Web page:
Nothing is more cringe worthy to many people than the combination of the words “root” and “canal.” People will avoid seeing a dentist like the plague with the thought of having to have this procedure done. But the technology that we have today allows us to perform this procedure safely and with very minimal pain. Typically it is just as pain free as getting a cavity filled. So there is no need to fear, but how do you know when you need a root canal?
Here are some issues that may need attention:
- Symptoms – (we’ll go into further detail about symptoms), but if there is frequent pain, signs of infection, or swelling you may have a bigger issue that would require a root canal
- Signs obvious to your dentist – tooth discoloration, infection drainage, or changes in the soft tissue
- Additional testing – electric pulp testing, thermal (hot and cold), percussion, and x-rays are all possible to help identify the problem
Any diagnosis for the need of a root canal must be looked at as a complete picture. There isn’t just one symptom or one single set of symptoms that appear in each case. We will determine the need for a root canal based on all available sources, such as patient history, clinical exams, and tooth testing.
Now on to the symptoms that you (the patient) may notice or be experiencing:
- Pain – this should be a no brainer, but having tooth pain isn’t always an indication that you are in need of a root canal. Often a tooth that is in need of the procedure never even hurts at all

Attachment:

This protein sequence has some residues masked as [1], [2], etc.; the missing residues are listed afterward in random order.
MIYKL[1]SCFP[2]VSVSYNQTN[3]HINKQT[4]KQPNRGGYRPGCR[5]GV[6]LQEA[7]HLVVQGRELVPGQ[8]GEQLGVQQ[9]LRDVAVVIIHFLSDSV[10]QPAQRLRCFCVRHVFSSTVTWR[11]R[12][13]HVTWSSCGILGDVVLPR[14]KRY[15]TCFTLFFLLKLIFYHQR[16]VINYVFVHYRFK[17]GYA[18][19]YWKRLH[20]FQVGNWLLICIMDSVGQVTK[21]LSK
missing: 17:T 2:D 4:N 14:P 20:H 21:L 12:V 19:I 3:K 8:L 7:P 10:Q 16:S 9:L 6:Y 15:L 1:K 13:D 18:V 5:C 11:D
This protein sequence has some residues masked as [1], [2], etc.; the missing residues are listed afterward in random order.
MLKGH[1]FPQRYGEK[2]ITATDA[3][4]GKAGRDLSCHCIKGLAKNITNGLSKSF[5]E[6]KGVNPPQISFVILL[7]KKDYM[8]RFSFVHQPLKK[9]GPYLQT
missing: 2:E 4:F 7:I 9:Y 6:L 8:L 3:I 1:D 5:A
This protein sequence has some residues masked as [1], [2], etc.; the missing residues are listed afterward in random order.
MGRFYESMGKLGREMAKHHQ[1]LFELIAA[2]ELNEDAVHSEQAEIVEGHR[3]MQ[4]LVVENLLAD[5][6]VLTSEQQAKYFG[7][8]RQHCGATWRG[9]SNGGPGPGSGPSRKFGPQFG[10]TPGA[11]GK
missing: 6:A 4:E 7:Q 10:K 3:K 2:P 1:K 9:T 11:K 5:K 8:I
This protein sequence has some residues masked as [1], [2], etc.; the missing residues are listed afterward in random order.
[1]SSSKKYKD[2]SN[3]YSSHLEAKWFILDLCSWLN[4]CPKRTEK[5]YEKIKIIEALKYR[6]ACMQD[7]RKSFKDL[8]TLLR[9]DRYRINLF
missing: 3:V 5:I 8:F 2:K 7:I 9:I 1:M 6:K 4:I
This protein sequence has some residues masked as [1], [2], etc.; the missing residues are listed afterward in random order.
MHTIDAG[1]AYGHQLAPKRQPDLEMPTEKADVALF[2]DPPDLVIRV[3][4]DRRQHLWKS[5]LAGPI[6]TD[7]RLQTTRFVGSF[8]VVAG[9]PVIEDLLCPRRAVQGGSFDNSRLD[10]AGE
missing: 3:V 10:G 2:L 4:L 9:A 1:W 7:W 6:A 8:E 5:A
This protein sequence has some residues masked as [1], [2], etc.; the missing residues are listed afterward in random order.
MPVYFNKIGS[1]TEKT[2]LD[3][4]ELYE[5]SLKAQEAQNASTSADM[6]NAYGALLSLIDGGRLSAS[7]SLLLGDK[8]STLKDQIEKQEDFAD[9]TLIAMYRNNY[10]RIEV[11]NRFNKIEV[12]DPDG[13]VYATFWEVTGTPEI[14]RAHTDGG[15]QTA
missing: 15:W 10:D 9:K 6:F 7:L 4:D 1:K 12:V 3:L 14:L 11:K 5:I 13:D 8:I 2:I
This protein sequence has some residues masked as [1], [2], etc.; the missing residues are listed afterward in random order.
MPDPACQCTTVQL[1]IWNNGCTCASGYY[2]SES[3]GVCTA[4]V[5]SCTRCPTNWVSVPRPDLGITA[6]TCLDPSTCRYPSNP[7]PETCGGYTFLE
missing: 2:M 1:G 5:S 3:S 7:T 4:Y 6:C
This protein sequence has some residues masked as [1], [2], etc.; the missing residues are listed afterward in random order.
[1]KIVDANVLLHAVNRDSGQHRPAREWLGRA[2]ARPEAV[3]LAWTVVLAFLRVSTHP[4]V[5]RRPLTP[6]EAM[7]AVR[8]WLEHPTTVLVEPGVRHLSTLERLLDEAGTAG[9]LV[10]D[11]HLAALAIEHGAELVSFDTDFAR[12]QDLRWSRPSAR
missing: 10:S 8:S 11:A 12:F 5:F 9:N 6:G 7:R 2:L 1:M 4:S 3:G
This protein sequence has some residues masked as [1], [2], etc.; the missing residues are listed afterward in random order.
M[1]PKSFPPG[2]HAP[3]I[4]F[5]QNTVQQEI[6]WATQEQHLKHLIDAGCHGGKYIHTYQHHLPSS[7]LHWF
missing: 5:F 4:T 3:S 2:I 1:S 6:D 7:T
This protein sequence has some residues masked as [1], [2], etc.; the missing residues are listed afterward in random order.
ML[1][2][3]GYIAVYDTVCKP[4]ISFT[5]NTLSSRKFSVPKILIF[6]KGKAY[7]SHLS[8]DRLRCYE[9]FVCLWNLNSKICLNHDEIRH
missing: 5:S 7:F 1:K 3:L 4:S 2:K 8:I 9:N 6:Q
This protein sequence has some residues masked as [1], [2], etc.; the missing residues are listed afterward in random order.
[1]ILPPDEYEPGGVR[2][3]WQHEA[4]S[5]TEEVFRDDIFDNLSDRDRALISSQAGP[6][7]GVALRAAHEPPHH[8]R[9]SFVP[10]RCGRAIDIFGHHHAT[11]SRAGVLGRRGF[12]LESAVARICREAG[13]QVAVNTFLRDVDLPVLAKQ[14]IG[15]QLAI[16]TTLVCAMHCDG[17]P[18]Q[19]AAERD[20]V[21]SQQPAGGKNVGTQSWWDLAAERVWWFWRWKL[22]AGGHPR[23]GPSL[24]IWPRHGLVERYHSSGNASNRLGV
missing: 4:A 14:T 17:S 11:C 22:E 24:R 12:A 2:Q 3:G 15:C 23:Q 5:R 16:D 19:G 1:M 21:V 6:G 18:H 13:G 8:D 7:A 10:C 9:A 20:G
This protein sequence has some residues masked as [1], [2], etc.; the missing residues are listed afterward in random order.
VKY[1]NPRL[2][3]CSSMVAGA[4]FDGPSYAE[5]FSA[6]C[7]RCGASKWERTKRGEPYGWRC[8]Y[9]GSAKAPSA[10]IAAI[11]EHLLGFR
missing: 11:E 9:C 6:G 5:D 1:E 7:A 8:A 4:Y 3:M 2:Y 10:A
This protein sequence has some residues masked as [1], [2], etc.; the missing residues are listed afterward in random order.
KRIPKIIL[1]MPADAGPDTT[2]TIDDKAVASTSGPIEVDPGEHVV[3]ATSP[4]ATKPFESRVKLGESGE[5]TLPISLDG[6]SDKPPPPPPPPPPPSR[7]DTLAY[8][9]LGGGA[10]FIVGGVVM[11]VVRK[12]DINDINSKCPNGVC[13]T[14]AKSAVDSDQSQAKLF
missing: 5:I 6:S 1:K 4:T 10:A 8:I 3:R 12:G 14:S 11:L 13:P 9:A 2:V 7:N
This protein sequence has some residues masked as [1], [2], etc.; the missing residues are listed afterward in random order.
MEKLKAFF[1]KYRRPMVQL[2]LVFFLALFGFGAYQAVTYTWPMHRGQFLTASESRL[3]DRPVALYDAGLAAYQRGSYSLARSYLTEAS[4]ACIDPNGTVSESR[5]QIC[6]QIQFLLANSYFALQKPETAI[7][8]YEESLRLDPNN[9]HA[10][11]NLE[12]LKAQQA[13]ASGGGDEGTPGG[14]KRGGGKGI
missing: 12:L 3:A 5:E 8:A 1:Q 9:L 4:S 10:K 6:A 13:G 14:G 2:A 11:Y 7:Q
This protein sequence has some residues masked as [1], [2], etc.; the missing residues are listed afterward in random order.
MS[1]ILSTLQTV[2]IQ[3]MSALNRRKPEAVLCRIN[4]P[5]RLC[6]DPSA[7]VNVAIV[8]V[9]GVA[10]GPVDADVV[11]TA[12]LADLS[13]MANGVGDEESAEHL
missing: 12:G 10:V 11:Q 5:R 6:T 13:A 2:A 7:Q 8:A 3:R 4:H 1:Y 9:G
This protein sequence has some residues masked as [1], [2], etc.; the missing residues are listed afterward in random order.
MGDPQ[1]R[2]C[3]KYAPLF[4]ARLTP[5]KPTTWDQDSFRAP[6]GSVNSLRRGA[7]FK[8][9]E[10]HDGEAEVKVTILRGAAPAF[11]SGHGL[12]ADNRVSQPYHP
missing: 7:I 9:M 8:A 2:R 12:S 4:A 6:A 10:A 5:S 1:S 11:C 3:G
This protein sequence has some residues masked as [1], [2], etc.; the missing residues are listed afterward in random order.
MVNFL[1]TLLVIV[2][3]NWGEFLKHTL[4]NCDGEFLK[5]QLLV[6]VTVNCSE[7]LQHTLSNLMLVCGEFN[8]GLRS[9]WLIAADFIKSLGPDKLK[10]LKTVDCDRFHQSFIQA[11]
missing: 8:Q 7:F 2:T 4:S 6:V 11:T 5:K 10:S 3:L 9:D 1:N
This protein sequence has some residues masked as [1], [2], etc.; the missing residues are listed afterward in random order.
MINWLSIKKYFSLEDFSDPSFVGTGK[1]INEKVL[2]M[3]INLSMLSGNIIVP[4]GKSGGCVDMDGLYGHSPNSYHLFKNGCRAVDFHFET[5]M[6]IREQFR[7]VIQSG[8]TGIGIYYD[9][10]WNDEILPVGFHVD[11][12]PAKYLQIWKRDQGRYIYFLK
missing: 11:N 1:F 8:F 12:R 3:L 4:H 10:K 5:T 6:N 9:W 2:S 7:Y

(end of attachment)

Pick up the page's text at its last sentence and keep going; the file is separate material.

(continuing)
- Type of pain – throbbing, which may be similar to a heartbeat and lessen or intensify as you change positions (sitting, standing, bending over, etc.), or the discomfort is intense enough that it wakes you or you are simply unable to sleep
- Onset and duration – the amount of time a patient may be feeling discomfort and pain can be anywhere from days, weeks, and months before getting treatment or in others it may be the first time they are experiencing any pain at all
- Gum tenderness – swelling and tenderness of the gums can very, from a reddish area with limited tenderness to lumps along the gums. In extreme cases the swelling may extend to your face or neck. Swelling doesn’t always mean that you are in need of a root canal, but should always be taken seriously
Often the pain is spontaneous or is triggered by different stimulus and can be intermittent or continuous. Triggers can be: chewing, pressure from the tongue, or exposure to hot and cold food and beverages. Often the pain lingers even after the trigger is removed. The discomfort may fade quickly or continue for a longer period of time.
Identifying which tooth is causing the discomfort can be easy, after all, you are the one who is experiencing the pain, but you may only be able to tell the general area and not the exact tooth that is causing the problem.
If you are experiencing any of these symptoms it is best to contact our office. Catching tooth decay and gum disease early can help you avoid turning small problems into bigger ones that require more intensive procedures, such as root canals. Contact us today for more information.